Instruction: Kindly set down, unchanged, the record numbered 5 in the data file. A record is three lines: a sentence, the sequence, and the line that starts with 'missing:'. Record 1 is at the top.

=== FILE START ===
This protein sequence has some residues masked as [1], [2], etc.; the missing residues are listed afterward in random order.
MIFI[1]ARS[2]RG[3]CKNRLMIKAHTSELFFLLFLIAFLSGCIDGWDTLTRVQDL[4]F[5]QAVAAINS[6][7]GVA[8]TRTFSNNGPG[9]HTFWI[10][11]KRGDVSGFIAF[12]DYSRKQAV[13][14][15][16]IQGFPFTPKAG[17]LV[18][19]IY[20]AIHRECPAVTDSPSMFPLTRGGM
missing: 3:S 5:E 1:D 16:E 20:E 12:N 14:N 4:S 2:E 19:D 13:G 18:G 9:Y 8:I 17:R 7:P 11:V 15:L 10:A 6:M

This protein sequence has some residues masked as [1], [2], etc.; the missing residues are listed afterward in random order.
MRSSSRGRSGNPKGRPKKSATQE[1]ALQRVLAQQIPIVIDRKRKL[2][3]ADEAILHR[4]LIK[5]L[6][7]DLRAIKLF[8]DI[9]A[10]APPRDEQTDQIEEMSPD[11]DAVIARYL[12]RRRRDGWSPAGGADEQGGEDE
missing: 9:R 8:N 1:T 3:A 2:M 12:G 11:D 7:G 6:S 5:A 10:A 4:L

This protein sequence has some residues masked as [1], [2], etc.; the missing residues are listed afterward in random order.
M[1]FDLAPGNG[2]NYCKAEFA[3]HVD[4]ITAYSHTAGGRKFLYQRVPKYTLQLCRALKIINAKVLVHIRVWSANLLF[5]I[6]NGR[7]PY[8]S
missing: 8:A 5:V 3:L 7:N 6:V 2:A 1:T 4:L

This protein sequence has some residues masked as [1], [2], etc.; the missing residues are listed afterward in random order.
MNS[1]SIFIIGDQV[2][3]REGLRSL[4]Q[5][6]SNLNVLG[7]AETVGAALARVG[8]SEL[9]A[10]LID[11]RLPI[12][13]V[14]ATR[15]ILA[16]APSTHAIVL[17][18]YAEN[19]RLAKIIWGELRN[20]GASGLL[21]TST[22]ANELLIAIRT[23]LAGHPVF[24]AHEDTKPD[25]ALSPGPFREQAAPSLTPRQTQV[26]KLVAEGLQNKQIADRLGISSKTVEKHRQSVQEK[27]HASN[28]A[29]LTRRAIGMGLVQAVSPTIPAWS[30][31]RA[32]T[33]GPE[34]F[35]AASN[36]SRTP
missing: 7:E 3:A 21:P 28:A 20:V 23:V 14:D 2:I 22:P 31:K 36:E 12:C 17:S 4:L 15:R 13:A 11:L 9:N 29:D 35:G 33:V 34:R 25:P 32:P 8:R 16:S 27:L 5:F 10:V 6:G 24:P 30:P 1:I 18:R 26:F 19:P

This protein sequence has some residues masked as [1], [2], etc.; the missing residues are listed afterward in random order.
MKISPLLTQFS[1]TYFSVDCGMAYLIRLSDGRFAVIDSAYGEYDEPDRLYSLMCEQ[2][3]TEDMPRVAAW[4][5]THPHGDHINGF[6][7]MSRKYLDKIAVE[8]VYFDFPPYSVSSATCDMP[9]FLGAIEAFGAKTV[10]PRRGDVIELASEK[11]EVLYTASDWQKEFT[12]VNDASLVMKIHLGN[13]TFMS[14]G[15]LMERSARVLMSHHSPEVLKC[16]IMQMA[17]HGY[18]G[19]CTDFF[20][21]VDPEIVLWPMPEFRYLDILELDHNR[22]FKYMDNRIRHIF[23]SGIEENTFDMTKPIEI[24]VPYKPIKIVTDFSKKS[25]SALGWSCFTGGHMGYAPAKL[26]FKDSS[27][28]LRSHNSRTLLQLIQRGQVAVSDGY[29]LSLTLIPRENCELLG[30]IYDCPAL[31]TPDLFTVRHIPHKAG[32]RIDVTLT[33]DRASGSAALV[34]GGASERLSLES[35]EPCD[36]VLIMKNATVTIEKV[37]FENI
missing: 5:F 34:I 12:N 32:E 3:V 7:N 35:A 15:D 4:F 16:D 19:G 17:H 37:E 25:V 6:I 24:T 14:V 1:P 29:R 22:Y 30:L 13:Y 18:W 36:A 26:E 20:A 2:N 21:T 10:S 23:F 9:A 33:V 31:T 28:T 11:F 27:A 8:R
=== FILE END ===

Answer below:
This protein sequence has some residues masked as [1], [2], etc.; the missing residues are listed afterward in random order.
MKISPLLTQFS[1]TYFSVDCGMAYLIRLSDGRFAVIDSAYGEYDEPDRLYSLMCEQ[2][3]TEDMPRVAAW[4][5]THPHGDHINGF[6][7]MSRKYLDKIAVE[8]VYFDFPPYSVSSATCDMP[9]FLGAIEAFGAKTV[10]PRRGDVIELASEK[11]EVLYTASDWQKEFT[12]VNDASLVMKIHLGN[13]TFMS[14]G[15]LMERSARVLMSHHSPEVLKC[16]IMQMA[17]HGY[18]G[19]CTDFF[20][21]VDPEIVLWPMPEFRYLDILELDHNR[22]FKYMDNRIRHIF[23]SGIEENTFDMTKPIEI[24]VPYKPIKIVTDFSKKS[25]SALGWSCFTGGHMGYAPAKL[26]FKDSS[27][28]LRSHNSRTLLQLIQRGQVAVSDGY[29]LSLTLIPRENCELLG[30]IYDCPAL[31]TPDLFTVRHIPHKAG[32]RIDVTLT[33]DRASGSAALV[34]GGASERLSLES[35]EPCD[36]VLIMKNATVTIEKV[37]FENI
missing: 5:F 34:I 12:N 32:E 3:V 7:N 35:A 15:D 4:F 16:D 19:G 17:H 37:E 25:V 6:I 24:T 14:V 1:P 29:R 22:Y 30:L 13:Y 18:W 36:A 26:E 20:A 2:N 21:T 10:S 23:F 9:A 33:V 31:T 28:T 11:F 27:A 8:R